Evaluation of parser generators

wclodius@aol.com (Wclodius)
10 Dec 1997 00:33:37 -0500

          From comp.compilers

Related articles
Evaluation of parser generators wclodius@aol.com (1997-12-10)
Re: Evaluation of parser generators kadhim@spock.cs.colorado.edu (Basim Kadhim) (1997-12-12)
Re: Evaluation of parser generators thetick@magelang.com (Scott Stanchfield) (1997-12-12)
Re: Evaluation of parser generators wclodius@aol.com (1997-12-14)
Re: Evaluation of parser generators wclodius@aol.com (1997-12-14)
Re: Evaluation of parser generators cwilson@Xenon.Stanford.EDU (1997-12-15)
Re: Evaluation of parser generators parrt@magelang.com (Terence Parr) (1997-12-15)
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From: wclodius@aol.com (Wclodius)
Newsgroups: comp.compilers
Date: 10 Dec 1997 00:33:37 -0500
Organization: AOL http://www.aol.com
Keywords: tools, question, practice

I am considering developing a tool for the source to source
translation from one dialect of a rather complex language to another
dialect. In order to make it as easy on myself and other potential
users as possible, I would prefer to use an automatic parser generator
for as much of the task as possible.

Because of the complexity of the language, I believe that the grammar
would be more legible and maintainable if the generator allowed more
than k tokens of lookahead. I have a slight preference, for LL(k) over
LALR(k) or LR(k).

Because the language is used on a large variety of systems, I would
prefer that the tool be as portable as possible. Most parser
geneerators, seem to have only been tested on Unix systems.

Because I would like the tool to be modifiable by others, the parser
generator should be available for the user community with minimal
restrictions. It would be usefull if the code it generates is in a
widely used language, C, C++, Java, or a Pascal derivative are
acceptable. It would be nice if the generator can be set up to
generate code in the language of interest, as that makes it more
accessible to the community, but that is low on my list of
priorities. It would be very useful if a grammar already existed for
the language (Fortran 90).

So far I have identified the following parser generator systems as
potential candidates:

1. PCCTS 1.3x - well documented and widely used, but much of the
technology has been superceded by ANTLR 2.2x. Output in C or C++.

2. ANTLR 2.2x - not as well documented or widely used, but a more
elegant implementation than PCCTS 1.3x. It appears to have been
developed to allow code generation in more than the original output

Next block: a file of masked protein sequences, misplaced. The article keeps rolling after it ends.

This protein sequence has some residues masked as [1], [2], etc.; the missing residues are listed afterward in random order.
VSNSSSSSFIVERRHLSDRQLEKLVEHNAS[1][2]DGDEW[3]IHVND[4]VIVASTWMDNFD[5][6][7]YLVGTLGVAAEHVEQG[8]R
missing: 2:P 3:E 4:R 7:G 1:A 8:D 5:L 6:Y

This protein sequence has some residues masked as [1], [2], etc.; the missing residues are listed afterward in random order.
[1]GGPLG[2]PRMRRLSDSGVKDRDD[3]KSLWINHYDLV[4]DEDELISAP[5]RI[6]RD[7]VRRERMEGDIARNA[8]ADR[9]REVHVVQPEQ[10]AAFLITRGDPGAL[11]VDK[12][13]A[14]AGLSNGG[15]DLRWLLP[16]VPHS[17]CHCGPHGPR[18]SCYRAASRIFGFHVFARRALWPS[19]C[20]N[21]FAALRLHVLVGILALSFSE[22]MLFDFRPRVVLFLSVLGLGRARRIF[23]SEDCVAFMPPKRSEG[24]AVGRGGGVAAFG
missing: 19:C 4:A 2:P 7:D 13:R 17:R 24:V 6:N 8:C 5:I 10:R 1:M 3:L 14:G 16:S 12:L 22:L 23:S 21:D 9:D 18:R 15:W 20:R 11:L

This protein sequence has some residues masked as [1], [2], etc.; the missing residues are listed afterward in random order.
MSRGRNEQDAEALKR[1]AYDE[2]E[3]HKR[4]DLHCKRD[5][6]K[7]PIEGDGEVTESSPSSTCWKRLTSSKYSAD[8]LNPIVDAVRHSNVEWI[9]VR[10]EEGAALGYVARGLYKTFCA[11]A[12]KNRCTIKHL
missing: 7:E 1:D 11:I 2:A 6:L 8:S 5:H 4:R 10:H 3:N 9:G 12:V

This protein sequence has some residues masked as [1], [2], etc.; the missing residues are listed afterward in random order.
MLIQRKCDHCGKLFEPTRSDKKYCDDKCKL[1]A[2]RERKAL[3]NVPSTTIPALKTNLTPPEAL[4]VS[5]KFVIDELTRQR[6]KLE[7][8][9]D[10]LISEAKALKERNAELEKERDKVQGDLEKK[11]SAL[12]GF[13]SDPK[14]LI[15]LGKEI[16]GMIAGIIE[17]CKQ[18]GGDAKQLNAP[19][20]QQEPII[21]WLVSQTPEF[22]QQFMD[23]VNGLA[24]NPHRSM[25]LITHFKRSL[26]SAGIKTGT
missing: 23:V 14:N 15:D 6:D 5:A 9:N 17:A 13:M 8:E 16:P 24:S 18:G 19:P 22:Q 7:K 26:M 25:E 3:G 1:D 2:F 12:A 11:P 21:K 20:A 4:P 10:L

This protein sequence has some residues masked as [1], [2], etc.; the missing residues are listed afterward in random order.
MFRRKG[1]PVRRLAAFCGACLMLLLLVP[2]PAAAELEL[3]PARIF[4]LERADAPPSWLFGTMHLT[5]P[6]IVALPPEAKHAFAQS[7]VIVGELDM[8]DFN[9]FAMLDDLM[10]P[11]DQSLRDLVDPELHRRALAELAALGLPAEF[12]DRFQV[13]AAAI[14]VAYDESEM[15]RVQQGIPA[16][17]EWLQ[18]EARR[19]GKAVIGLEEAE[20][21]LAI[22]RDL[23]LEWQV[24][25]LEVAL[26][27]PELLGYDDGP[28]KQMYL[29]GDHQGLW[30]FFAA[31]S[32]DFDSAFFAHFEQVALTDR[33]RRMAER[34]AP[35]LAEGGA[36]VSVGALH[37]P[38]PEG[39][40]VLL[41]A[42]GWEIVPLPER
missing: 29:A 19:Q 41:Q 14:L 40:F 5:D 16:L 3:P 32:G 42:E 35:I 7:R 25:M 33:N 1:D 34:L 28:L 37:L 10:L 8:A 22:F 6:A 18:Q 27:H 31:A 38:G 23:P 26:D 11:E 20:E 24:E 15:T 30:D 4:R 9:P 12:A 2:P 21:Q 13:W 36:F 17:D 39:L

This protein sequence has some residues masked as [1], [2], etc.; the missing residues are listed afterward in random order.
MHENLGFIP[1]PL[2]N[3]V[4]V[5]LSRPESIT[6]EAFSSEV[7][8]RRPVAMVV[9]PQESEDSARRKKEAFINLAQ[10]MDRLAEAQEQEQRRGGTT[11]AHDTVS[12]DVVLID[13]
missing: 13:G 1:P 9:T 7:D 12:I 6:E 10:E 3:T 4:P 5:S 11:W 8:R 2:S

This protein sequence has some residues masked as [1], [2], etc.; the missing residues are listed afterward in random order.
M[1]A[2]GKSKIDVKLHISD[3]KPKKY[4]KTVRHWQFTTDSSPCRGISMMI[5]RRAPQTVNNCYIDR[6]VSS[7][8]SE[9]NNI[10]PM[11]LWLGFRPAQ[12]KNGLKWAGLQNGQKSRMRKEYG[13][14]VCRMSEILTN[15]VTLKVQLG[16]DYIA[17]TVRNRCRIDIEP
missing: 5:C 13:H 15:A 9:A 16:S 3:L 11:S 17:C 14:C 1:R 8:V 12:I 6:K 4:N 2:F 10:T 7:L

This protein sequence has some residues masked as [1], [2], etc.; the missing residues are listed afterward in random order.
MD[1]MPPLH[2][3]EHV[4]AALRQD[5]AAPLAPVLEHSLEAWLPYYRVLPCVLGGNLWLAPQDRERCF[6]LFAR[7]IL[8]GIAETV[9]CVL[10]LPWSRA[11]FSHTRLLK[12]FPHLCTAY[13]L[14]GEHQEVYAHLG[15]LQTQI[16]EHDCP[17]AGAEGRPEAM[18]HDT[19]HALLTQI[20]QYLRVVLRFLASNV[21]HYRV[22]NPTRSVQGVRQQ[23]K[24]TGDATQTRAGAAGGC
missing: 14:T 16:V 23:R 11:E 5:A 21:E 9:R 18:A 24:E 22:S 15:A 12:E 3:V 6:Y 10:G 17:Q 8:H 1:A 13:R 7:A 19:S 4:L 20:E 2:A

language, Java, but that capability seems not to have been used by
anyone at this time.

3. JAVACC - It appears to be well documented and widely used, but is
still in a significant state of flux. The lack of availability of
source code is also a minor problem. Output in Java.

4. Eli - I am overall impressed, by this tool, particularly its self
documenting capabilities, but am concerned at the size of the
distribution, the number of support tools required (Tcl/Tk, Funnelweb,
Tex, etc.), the apparent reliance on gcc, and the lack of ports
outside the Unix world. It does apparently come with the only
available "public-domain" implementation of a Fortran 90 grammar. Even
if I cannot use this tool I hope to use its grammar as the basis of my
effort. Output appears to be in C or C++.

5. PRECC-X - Moderately well documented, but it is not clear how
widely used it is. Output appears to be in C.

6. Cocktail - the latest versions sound very good, but there appear to
be significant constraints on their useage. It appears to have a
Fortran 90 grammar that is not in the public domain. Output appears to
be in Modula 2, Oberon, or C++.

7. Depot4 - appears to be more oriented towards prototyping rather
than full implementations. Output in Java or Oberon.

I would appreciate comments on the above systems, particularly from
those that have used more than one such system. If the comments are
extensive I will try to summarize them. If possible I would like the
comments to address the following concerns:

Availability: What restrictions are placed on the useage and
modification of the tool?

the implication on ease of learning/use? What are the implications for
portability and robustness?

Ease of learning and does the ease of learning assume a familiarity
with other systems a la Pearl's assumption of familiarity with Unix

Ease of use: how simple and regular is the grammar syntax accepted by
the tool? Is the grammar sufficiently flexible that only rarely does
additional code in the output language need to be included?

Documentation: how extensive and well structured is the documentation?

Extensibility: How difficult is it to extend a grammar without
extensively rewritting the old grammar?

Portability: On what systems is the tool available? What problems have
been found in performing such ports?

Robustness: how often do users have to work around problems with the

Support in general: how active is the user community and developers in
providing support?

Support tools: Does the system have available parser debuggers etc?

Tree walking: This capability is necessary for source to source
translations and I would prefer not to reinvent the wheel. Does the
tool provide predefined structures for this?

William B. Clodius
[If someone wants to make a comparison table, I'd be happy to put it
on the compilers web site. -John]


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